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Nudge, Nudge – lets have fun

February 21, 2010

I have wittered on about this many time before but I will make the point again and I hate to side with one David Cameron.  But he has signed Richard Thaler, co author of Nudge, onto his policy team.  That in my book is a smart move.  Theler along with fellow academic Cass Sunstein have been championing the cause of fun carrot over stick for some time. His goal is to regulate peoples behaviour without regulation.  In a recent interview on the Today Program he sited the example of the litter bin that makes great noises when people drop litter in it.  The noise is some much fun that people go and scavenge for other peoples litter just for the fun of hearing the noise.  The Fun Project explores a wide variety of ideas to get citizens to do good things for fun rather than because they have too.

My personal favourite is the staircase piano, the healthy alternative to escalators.  Yes, I know it would not work in every location but it would work in many and is better than another obesity preacher in our lives.

It is obvious to most that any activity that is fun and /or profitable will normally be a success.  If one wishes to be successful with activities that are neither than some for of regulatory stick is normally needed.  Hence the wide range of financial incentives dreamt up by policy makers to encourage all participants in society to travel down the road less easy.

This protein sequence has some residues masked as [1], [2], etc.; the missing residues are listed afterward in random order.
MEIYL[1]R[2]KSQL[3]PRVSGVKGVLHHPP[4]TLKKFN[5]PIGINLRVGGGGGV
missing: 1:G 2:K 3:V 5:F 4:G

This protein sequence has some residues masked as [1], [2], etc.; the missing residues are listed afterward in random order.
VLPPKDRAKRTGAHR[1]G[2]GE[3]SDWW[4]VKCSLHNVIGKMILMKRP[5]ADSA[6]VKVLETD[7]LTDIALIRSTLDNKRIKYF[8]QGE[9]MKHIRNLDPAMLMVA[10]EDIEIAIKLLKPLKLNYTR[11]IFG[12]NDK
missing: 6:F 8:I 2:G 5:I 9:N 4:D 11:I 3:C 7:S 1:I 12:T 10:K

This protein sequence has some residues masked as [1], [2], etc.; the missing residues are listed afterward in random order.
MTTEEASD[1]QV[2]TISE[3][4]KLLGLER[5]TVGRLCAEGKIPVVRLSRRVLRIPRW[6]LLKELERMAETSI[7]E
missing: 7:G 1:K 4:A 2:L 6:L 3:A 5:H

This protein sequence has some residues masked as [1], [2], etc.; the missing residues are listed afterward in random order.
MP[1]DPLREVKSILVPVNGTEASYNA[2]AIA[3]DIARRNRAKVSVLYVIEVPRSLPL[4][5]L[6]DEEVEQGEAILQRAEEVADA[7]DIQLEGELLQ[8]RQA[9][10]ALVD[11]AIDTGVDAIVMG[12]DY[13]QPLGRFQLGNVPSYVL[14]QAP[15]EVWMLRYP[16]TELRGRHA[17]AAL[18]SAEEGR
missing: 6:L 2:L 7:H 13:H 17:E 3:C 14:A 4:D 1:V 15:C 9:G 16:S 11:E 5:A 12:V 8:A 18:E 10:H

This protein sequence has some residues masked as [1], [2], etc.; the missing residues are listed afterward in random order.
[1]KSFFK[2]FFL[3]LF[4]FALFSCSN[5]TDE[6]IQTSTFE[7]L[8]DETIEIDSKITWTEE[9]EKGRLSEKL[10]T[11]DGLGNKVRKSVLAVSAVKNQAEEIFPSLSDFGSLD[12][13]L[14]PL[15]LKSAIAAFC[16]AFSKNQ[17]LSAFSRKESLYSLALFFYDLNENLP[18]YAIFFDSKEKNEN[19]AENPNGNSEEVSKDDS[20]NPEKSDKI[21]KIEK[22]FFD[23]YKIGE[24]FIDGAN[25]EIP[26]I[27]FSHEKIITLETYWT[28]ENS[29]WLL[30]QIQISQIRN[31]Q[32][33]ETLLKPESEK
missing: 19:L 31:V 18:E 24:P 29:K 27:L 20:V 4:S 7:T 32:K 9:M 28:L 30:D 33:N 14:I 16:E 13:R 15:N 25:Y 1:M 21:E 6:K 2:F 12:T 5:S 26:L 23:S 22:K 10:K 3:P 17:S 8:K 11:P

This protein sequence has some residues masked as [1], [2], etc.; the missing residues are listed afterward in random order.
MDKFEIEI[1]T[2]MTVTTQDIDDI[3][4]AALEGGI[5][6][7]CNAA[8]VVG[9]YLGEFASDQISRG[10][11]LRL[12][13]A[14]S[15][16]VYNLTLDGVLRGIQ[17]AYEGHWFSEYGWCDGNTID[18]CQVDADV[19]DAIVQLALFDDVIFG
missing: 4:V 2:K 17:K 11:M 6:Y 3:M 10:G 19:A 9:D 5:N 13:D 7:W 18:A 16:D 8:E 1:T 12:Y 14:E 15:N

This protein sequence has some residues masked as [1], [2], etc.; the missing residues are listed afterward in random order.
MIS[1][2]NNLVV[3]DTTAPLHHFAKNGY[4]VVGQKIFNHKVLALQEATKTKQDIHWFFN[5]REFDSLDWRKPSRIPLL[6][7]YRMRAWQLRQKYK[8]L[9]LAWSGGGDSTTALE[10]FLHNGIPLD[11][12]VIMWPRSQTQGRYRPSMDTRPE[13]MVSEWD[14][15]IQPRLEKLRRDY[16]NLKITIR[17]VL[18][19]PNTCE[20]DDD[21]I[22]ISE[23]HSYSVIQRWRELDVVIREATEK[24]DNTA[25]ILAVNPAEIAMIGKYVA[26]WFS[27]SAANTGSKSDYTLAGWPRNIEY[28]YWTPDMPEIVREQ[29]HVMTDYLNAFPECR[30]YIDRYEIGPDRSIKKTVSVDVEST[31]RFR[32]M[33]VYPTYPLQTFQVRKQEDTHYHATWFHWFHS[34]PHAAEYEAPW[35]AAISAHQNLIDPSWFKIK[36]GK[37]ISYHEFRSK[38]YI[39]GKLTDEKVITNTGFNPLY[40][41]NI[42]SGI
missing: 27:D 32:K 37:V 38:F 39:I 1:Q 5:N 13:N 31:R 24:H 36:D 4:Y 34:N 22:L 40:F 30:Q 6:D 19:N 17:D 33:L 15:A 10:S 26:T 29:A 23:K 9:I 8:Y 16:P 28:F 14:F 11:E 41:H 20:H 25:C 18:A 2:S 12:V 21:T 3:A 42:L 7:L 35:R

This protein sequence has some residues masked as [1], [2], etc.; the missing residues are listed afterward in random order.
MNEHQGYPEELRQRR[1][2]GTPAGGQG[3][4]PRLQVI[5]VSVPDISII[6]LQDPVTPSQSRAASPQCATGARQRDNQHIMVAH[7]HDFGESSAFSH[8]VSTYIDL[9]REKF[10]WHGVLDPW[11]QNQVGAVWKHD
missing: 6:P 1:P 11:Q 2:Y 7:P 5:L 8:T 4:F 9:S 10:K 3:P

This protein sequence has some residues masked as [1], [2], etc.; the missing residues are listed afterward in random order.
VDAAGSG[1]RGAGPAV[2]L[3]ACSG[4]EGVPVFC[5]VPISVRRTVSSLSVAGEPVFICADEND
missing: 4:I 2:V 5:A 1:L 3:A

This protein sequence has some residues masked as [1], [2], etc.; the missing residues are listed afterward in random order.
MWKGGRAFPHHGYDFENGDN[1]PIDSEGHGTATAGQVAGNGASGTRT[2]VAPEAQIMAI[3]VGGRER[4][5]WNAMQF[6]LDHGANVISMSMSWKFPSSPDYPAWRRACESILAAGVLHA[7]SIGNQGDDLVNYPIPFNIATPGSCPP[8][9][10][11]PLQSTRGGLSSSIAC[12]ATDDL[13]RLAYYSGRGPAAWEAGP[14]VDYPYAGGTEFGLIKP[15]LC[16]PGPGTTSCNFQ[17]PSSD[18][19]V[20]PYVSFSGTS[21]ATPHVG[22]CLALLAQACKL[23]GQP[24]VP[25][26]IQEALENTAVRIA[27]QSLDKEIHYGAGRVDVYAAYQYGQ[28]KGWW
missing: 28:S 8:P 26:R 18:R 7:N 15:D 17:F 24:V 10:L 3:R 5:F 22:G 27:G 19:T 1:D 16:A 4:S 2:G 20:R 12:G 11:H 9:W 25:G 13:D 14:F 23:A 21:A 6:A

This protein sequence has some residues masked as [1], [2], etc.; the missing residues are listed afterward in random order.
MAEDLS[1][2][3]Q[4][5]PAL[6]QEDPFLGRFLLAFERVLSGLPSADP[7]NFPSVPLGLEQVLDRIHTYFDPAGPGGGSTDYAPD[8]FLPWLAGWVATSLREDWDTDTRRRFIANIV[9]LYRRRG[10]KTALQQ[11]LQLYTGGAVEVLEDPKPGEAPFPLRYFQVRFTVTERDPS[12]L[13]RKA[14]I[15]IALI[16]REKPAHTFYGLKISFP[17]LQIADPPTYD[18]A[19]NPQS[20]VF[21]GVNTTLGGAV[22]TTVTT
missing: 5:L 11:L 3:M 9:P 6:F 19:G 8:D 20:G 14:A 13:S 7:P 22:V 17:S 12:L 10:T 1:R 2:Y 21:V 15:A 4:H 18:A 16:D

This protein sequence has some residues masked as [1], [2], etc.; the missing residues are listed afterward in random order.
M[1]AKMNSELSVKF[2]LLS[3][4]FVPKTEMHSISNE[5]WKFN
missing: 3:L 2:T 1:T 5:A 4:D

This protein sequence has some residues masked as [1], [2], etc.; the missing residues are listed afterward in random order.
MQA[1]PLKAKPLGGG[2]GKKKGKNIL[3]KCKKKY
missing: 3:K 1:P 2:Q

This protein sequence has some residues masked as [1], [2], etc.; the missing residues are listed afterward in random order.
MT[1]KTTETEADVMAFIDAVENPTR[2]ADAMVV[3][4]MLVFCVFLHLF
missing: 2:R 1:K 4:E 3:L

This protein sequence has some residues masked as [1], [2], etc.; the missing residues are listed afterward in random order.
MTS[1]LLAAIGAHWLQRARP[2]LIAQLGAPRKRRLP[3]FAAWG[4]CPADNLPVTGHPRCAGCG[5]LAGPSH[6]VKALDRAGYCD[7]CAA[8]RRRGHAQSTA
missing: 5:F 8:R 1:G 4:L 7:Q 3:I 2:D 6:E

And yes we will always have taxation and fines for not behaving but this should not be the first choice when looking to modify behaviour.  Pay as you throw may work to encourage domestic recycling and having an Environment Agency with real teeth to keep business in line is essential but the best and cheapest way to see lasting change is to make it beneficial and better still enjoyable.  It’s a no brainer, I should know I have very little brain left and I can work it out.

So how do we move my beloved Labour Party and its faltering hand of government away from its default Nanny State, regulate first think about the electorate second position?  God only knows, pointing out the bleeding obvious is a good start.

Living in the UK mostly an enjoyable experience.  Most people stay because its not that bad and the effort of moving is greater than the annoyance of staying.  There area few Hedgies who are considering setting up a week day home in Switzerland, most it would appear come back to London for the weekend as it is my understanding that there is a strictly enforced maximum time limit on smiling in most Swiss Cantons. Just in case a smile might progress to a laugh and disturb the tranquillity of the dullest nation on earth. A few plumbers who like cheap booze, fags and sunshine drawn to Spain but in general we all stay in Blighty because we want too.  Almost anybody could get on a ferry or train and get across the channel to start a new life in Europe or further a field.

So its not than bad here, sorry red tops it really isn’t.  Lets keep it that way and start to overtly preach fun, enjoyment, smiling, get on with people and do a good think because it feels great not because you were told too.